Welcome to the Wesleyan University Library's guide to the 19th Amendment, created in celebration of Constitution Day 2020.
This guide was designed to provide an historical overview of the 19th Amendment, and to draw attention to diverse resources that will help you dive deeper into the history of women's suffrage.
Use the navigation menu on the left to find different types of materials related to this topic.
"The right of citizens of the United States to vote shall not be denied or abridged by the United States or by any State on account of sex. Congress shall have power to enforce this article by appropriate legislation."
"The 19th Amendment guarantees American women the right to vote. Achieving this milestone required a lengthy and difficult struggle; victory took decades of agitation. Beginning in the mid-19th century, woman suffrage supporters lectured, wrote, marched, lobbied, and practiced civil disobedience to achieve what many Americans considered radical change.
Between 1878, when the amendment was first introduced in Congress, and 1920, when it was ratified, champions of voting rights for women worked tirelessly, but their strategies varied. Some tried to pass suffrage acts in each state—nine western states adopted woman suffrage legislation by 1912. Others challenged male-only voting laws in the courts. More public tactics included parades, silent vigils, and hunger strikes. Supporters were heckled, jailed, and sometimes physically abused.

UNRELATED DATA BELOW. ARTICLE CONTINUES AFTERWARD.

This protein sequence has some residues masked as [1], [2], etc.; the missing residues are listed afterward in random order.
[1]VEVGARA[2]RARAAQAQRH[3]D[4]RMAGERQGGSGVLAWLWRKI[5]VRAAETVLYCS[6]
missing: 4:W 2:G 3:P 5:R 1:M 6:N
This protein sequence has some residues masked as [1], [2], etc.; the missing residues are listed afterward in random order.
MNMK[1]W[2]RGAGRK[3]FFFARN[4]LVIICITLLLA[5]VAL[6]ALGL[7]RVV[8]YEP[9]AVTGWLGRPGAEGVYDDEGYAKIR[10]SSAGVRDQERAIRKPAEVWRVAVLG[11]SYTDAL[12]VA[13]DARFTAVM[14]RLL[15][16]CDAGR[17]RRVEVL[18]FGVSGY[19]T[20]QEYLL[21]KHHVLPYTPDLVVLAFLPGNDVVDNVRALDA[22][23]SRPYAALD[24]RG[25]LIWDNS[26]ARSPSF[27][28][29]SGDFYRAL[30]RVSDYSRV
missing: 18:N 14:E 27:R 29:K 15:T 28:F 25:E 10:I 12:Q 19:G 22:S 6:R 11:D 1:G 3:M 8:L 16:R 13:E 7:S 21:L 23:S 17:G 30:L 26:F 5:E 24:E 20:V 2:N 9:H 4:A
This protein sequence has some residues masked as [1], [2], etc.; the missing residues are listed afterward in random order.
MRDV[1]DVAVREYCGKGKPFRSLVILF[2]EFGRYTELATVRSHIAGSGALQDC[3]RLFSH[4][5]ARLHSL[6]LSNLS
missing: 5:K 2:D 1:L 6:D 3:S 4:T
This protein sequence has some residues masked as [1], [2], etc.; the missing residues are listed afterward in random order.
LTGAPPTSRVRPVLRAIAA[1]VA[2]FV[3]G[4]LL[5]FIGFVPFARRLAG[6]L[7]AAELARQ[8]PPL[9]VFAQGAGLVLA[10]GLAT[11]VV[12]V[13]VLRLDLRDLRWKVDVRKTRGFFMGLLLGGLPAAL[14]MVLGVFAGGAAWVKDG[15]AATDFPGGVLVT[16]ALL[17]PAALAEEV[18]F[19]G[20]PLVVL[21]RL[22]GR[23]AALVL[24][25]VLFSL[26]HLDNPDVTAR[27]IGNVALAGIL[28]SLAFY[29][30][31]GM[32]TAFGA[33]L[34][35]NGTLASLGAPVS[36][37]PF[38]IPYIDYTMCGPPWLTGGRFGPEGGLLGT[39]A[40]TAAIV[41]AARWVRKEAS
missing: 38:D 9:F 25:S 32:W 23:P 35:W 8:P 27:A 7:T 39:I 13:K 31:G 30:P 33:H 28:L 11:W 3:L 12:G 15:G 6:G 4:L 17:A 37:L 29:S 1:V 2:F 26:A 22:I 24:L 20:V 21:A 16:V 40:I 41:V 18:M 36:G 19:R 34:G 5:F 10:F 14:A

By 1916, most of the major suffrage organizations united behind the goal of a constitutional amendment. When New York adopted woman suffrage in 1917, and President Wilson changed his position to support an amendment in 1918, the political balance began to shift.
On May 21, 1919, the House of Representatives passed the amendment, and two weeks later, the Senate followed. When Tennessee became the 36th state to ratify the amendment on August 18, 1920, the amendment was adopted. While decades of struggle to include African Americans and other minority women in the promise of voting rights remained, the face of the American electorate had changed forever." - National Archives
"People with marginalized identities were often excluded from the women’s suffrage movement. After the passage of the 19th Amendment in 1920, women of color were often kept from the polls. African American women faced racial discrimination and were discouraged from voting through intimidation and fear." Read More
Many know the names Elizabeth Cady Stanton and Susan B. Anthony, but what about Dr. Mabel Ping-Hua Lee, Dr. Mary Edwards Walker, or Adelina Oterno-Warren? The women's suffrage movement was successful because of the many suffragists across America fighting for their rights. Learn their names and stories here: